I recently finished a wonderful book called The Dirty Life, by Kristin Kimball.
A farm is a manipulative creature. There is no such thing as finished. Work comes in a stream and has no end. There are only the things that must be done now and things that can be done later. The threat the farm has got on you, the one that keeps you running from can until can’t; is this: do it now, or some living thing will wilt or suffer or die. It’s blackmail, really. (p. 150, The Dirty Life, K. Kimball)
Beautiful writing, yes? Now imagine soaking in 273 pages worth.
I always been wired to work; always. I get a lot of satisfaction about completing a project and reaping the rewards. So for me, following a story about people who bleed, sweat and cry into the earth they’re working make me want to ruffle some pom-poms and cheer them along. And I absolutely related to the author, whose first year on the farm was glazed with plenty of “what the hell am I doing” moments. Because in the end, it was a conclusion of “I can’t imagine doing anything else.”
Finishing this book made me realize there were plenty of items in my bucket list I need to check off:
- Raise chickens, for eggs and for meat
- Drink raw milk
- Milk a cow
- Make homemade cheese
- Eat a bird (and wrap bacon around the breast)
- Try scrapple (mostly out of curiosity)
Stay tuned; rumor has it we’ve already checked off one of these items.
There’s a scene in the The Dirty Life where Kristin has no idea what to make for dinner. In the end, Mark shoots a dove, and they share a wonderful meal for two.
So… with an entire row of radishes at the RGB, we recently plopped a handful into a soup, and they turned out marvelously. Five down, about 45 to go…
What else could we do with radishes?
Tender shrimp and pork wontons in a homemade chicken broth of radishes, bok choy and mushrooms.
- • ½ pound ground pork
- • ¼ pound peeled shrimp, minced with a chef’s knife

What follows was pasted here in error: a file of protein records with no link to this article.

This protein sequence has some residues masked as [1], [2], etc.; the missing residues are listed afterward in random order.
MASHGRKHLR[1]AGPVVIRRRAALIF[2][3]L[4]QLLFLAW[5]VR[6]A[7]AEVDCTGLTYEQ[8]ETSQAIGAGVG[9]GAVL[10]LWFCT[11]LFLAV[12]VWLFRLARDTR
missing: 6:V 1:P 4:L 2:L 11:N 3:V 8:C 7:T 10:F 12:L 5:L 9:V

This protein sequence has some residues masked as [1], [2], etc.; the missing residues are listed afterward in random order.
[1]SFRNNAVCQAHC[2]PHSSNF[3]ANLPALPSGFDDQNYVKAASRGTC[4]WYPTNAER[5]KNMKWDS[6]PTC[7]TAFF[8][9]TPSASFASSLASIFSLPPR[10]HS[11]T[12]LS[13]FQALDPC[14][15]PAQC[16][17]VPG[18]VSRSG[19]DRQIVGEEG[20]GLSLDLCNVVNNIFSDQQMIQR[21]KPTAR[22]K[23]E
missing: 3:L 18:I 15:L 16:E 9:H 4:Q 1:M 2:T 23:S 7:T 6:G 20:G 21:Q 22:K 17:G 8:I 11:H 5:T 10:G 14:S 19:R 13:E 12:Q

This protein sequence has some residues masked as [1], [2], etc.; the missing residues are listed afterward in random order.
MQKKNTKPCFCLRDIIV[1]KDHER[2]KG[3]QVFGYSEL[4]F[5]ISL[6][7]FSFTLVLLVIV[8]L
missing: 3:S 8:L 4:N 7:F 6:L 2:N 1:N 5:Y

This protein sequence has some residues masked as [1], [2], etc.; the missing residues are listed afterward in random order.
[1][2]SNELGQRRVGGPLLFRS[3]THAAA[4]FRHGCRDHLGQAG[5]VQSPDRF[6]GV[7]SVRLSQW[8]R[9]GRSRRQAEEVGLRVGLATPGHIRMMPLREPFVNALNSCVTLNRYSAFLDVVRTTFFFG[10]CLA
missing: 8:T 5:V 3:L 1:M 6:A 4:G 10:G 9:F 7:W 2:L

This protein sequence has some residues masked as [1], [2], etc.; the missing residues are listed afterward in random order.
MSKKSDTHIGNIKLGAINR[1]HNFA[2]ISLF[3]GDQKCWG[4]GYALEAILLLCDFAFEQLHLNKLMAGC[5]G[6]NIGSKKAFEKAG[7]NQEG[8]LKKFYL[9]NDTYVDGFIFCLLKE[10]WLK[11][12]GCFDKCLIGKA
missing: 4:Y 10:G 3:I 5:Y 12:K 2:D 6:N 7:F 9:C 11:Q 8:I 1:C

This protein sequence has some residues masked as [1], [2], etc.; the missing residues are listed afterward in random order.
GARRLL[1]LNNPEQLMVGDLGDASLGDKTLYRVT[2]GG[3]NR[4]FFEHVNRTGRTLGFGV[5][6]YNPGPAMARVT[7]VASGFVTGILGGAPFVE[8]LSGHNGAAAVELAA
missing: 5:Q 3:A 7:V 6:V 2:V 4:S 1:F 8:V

- • ¼ cup finely minced green onions or chives
- • 1 tablespoon ginger, minced
- • 1 teaspoon garlic, minced
- • 1 large egg yolk to add to the wontons (reserve the egg white to add to the broth)
- • 1 teaspoon soy sauce
- • 2 teaspoons fish sauce
- • ½ teaspoon sesame oil
- • 1 ½ teaspoon rice wine vinegar
- • ¼ teaspoon cayenne pepper (or crushed red pepper)
- • 1 package wonton wrappers (30 wontons)
- • 6 cups chicken stock
- • 1 dime sized chunk rock sugar
- • 1” section ginger
- • 3 cloves garlic, smashed
- • 5 small radishes, peeled and cut into small pieces
- • 2 bunches baby bok choy, cut into small pieces
- • 1 5-ounce package white mushrooms, sliced
- Minute 1: In a 1-quart glass bowl, combine the first 11 ingredients and stir with a fork to combine; set aside.
- Minute 5: In a 6-quart stock pot, bring chicken stock to a boil, then simmer chicken broth with rock sugar, ginger, garlic, radishes and mushrooms.
- Minute 10: Optional: Test a wonton: Boil 1 quart of water in a 2-quart saucepan and drop a one-teaspoon ball of the mixture into the water. Poach until cooked, about 2 to 3 minutes. Drain and taste. Adjust seasonings as necessary.
- Minute 12: Make wontons: Set out a small bowl with ¼ cup of water. With a butter knife, place one teaspoon of each wrapper. Dip your finger in the water and spread along two edges of each wrapper. Fold each half on the diagonal to form a triangle and press the seams to seal. Then take the two “sides” of the triangle and fold up to the “top” of the triangle; press and seal with water. Repeat until all the wontons are stuffed. Reserve extra mixture, if there is any.
- Minute 25: Using the same saucepan used to test the wonton, return to a simmer and drop in wontons, about 6 at a time, cooking for 2 minutes each. Then remove with a slotted spoon and transfer to broth. Repeat until all wontons are cooked. Note: If there is extra mixture remaining, slot tablespoon-sized mounds into the broth.
- Minute 35: Add bok choy to the broth; let cook until bright green, about 1 minute. Swirl in egg white and any remaining egg yolk. Turn off heat and serve immediately into 4 warmed bowls. Divide wontons evenly.
Source: Rustic Garden Bistro
Updated photo from April 2013:
RGB Reads is a collection of food-related books we’ve enjoyed. Click on this category to see what we’ve read.